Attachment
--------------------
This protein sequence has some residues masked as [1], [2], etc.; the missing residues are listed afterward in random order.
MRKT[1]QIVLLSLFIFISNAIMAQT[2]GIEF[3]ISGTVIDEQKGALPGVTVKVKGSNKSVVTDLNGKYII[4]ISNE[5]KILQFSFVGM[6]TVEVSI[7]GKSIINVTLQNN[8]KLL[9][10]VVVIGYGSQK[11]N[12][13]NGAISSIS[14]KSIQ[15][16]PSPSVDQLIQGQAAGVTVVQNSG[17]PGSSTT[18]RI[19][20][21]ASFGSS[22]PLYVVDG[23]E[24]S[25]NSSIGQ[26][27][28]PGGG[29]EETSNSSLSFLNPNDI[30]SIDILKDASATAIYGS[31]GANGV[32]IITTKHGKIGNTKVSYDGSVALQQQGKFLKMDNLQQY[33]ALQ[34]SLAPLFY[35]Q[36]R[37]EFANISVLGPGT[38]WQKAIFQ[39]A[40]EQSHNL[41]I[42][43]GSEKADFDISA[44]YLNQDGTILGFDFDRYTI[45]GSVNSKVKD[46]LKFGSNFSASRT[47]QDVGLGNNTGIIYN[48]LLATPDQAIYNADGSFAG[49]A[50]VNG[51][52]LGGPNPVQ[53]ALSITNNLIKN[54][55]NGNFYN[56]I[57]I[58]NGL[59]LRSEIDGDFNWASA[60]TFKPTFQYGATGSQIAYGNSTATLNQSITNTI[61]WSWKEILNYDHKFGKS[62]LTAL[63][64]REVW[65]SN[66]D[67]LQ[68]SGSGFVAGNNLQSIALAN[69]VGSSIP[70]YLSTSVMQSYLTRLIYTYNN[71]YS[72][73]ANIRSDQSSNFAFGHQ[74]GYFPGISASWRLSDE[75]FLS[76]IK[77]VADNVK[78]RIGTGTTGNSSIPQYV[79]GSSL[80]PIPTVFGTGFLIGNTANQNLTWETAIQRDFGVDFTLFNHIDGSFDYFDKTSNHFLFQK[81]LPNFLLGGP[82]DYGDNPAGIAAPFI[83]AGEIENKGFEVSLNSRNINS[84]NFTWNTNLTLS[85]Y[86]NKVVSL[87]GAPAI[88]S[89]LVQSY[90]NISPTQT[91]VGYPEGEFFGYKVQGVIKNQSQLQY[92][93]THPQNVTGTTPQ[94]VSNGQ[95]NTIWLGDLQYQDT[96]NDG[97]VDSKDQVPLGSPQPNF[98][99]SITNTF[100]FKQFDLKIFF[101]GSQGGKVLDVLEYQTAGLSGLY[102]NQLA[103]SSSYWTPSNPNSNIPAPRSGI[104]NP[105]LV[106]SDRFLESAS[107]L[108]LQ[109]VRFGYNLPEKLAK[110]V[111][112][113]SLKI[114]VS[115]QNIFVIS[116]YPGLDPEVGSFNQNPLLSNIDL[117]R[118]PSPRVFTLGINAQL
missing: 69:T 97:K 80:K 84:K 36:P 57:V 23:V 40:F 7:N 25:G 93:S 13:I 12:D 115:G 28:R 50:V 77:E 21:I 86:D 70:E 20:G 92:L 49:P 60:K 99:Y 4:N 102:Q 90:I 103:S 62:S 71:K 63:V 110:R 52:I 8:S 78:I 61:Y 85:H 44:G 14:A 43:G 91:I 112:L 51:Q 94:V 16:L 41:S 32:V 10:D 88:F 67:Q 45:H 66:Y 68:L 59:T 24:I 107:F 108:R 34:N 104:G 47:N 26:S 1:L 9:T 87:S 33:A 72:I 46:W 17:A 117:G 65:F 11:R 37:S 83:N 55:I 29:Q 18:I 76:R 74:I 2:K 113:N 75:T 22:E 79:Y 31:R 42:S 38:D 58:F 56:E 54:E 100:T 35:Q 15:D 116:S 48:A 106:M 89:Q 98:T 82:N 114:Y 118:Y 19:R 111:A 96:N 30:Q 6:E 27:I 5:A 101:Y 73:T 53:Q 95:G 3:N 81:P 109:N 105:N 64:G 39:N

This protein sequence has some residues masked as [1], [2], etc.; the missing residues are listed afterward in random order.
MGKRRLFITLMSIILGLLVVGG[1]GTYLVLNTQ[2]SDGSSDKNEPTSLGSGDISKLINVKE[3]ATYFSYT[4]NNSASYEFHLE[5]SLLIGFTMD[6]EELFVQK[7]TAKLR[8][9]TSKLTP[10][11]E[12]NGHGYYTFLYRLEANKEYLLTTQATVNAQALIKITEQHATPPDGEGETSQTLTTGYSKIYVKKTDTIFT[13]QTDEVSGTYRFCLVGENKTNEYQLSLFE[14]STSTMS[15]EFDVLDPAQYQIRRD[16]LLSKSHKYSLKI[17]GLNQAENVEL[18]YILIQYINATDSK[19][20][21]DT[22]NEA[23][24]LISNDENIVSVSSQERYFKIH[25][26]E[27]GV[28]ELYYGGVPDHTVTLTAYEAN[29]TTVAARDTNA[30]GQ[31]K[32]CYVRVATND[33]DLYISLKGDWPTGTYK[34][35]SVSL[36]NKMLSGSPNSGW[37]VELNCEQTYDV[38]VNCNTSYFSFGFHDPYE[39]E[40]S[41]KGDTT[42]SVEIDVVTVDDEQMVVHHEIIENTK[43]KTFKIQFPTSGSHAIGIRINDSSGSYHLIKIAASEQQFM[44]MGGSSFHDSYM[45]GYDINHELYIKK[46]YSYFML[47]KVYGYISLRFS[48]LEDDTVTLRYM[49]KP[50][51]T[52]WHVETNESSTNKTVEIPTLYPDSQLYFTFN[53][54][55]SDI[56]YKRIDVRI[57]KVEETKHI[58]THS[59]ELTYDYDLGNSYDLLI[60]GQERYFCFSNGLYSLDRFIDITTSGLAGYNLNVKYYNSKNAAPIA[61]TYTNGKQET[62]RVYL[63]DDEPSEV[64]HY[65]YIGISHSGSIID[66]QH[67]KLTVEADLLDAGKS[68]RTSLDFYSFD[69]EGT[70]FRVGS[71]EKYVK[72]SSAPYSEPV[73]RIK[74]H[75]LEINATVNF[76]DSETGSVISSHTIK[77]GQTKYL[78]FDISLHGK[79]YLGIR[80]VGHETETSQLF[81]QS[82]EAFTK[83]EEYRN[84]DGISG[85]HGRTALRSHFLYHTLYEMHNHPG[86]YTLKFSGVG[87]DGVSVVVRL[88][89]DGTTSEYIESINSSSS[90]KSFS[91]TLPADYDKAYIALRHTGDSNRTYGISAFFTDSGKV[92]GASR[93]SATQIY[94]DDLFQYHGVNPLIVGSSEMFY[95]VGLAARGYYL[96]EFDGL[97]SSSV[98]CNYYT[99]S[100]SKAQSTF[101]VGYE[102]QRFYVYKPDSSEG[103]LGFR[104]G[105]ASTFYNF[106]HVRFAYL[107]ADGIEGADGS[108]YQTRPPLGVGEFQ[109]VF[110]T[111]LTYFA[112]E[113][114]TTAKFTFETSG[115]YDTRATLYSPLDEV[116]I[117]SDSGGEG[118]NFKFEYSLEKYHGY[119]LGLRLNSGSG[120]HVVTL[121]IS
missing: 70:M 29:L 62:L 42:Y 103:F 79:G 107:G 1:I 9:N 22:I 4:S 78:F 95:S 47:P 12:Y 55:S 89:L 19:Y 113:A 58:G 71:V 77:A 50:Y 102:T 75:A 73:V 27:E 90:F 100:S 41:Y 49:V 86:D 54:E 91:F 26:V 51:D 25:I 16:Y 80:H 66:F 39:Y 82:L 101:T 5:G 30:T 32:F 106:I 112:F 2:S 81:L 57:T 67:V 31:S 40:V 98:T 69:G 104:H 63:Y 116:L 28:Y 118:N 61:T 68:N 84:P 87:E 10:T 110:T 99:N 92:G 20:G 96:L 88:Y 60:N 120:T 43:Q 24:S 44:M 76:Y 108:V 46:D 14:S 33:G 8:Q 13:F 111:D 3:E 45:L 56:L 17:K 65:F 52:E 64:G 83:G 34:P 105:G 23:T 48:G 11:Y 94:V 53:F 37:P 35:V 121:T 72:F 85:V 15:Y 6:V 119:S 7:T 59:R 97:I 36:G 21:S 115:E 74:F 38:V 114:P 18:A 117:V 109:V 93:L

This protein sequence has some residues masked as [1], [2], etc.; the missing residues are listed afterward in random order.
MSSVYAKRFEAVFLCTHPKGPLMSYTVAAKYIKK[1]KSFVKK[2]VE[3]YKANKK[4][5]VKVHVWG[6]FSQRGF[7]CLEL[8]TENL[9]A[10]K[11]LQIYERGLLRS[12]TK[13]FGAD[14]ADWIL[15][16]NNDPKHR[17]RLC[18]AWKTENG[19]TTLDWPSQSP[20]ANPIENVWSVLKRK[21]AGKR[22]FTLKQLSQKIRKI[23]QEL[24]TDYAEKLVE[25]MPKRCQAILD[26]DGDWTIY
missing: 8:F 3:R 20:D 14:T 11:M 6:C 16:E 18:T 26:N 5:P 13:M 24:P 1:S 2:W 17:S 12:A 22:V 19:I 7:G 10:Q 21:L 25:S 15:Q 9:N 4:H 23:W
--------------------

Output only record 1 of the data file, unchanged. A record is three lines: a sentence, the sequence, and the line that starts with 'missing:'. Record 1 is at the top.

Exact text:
This protein sequence has some residues masked as [1], [2], etc.; the missing residues are listed afterward in random order.
MRKT[1]QIVLLSLFIFISNAIMAQT[2]GIEF[3]ISGTVIDEQKGALPGVTVKVKGSNKSVVTDLNGKYII[4]ISNE[5]KILQFSFVGM[6]TVEVSI[7]GKSIINVTLQNN[8]KLL[9][10]VVVIGYGSQK[11]N[12][13]NGAISSIS[14]KSIQ[15][16]PSPSVDQLIQGQAAGVTVVQNSG[17]PGSSTT[18]RI[19][20][21]ASFGSS[22]PLYVVDG[23]E[24]S[25]NSSIGQ[26][27][28]PGGG[29]EETSNSSLSFLNPNDI[30]SIDILKDASATAIYGS[31]GANGV[32]IITTKHGKIGNTKVSYDGSVALQQQGKFLKMDNLQQY[33]ALQ[34]SLAPLFY[35]Q[36]R[37]EFANISVLGPGT[38]WQKAIFQ[39]A[40]EQSHNL[41]I[42][43]GSEKADFDISA[44]YLNQDGTILGFDFDRYTI[45]GSVNSKVKD[46]LKFGSNFSASRT[47]QDVGLGNNTGIIYN[48]LLATPDQAIYNADGSFAG[49]A[50]VNG[51][52]LGGPNPVQ[53]ALSITNNLIKN[54][55]NGNFYN[56]I[57]I[58]NGL[59]LRSEIDGDFNWASA[60]TFKPTFQYGATGSQIAYGNSTATLNQSITNTI[61]WSWKEILNYDHKFGKS[62]LTAL[63][64]REVW[65]SN[66]D[67]LQ[68]SGSGFVAGNNLQSIALAN[69]VGSSIP[70]YLSTSVMQSYLTRLIYTYNN[71]YS[72][73]ANIRSDQSSNFAFGHQ[74]GYFPGISASWRLSDE[75]FLS[76]IK[77]VADNVK[78]RIGTGTTGNSSIPQYV[79]GSSL[80]PIPTVFGTGFLIGNTANQNLTWETAIQRDFGVDFTLFNHIDGSFDYFDKTSNHFLFQK[81]LPNFLLGGP[82]DYGDNPAGIAAPFI[83]AGEIENKGFEVSLNSRNINS[84]NFTWNTNLTLS[85]Y[86]NKVVSL[87]GAPAI[88]S[89]LVQSY[90]NISPTQT[91]VGYPEGEFFGYKVQGVIKNQSQLQY[92][93]THPQNVTGTTPQ[94]VSNGQ[95]NTIWLGDLQYQDT[96]NDG[97]VDSKDQVPLGSPQPNF[98][99]SITNTF[100]FKQFDLKIFF[101]GSQGGKVLDVLEYQTAGLSGLY[102]NQLA[103]SSSYWTPSNPNSNIPAPRSGI[104]NP[105]LV[106]SDRFLESAS[107]L[108]LQ[109]VRFGYNLPEKLAK[110]V[111][112][113]SLKI[114]VS[115]QNIFVIS[116]YPGLDPEVGSFNQNPLLSNIDL[117]R[118]PSPRVFTLGINAQL
missing: 69:T 97:K 80:K 84:K 36:P 57:V 23:V 40:F 7:N 25:G 93:S 13:I 12:D 115:G 28:R 50:V 77:E 21:I 86:D 70:E 20:G 92:L 49:P 60:K 99:Y 4:N 102:Q 90:I 103:S 62:S 71:K 63:V 110:R 52:I 8:S 78:I 61:Y 85:H 44:G 14:A 43:G 91:I 112:L 51:Q 94:V 16:L 41:S 32:V 10:D 88:F 67:Q 45:H 66:Y 68:L 59:T 24:I 107:F 108:R 34:N 104:G 47:N 26:S 1:L 9:T 87:S 33:A 72:I 46:W 17:A 117:G 65:F 11:R 37:S 83:N 55:I 29:Q 18:I 76:R 74:I 2:K 113:N 75:T 22:E 79:Y 31:R 42:S 38:D 58:F 56:E 54:E 100:T 35:Q 15:D 116:S 48:A 106:M 89:Q 98:T 82:N 114:Y 118:Y 19:R 111:A 96:N 30:Q 6:E 27:I 5:A 101:Y 73:T 53:Q 95:G 3:N 81:P 109:N 105:N 64:G 39:N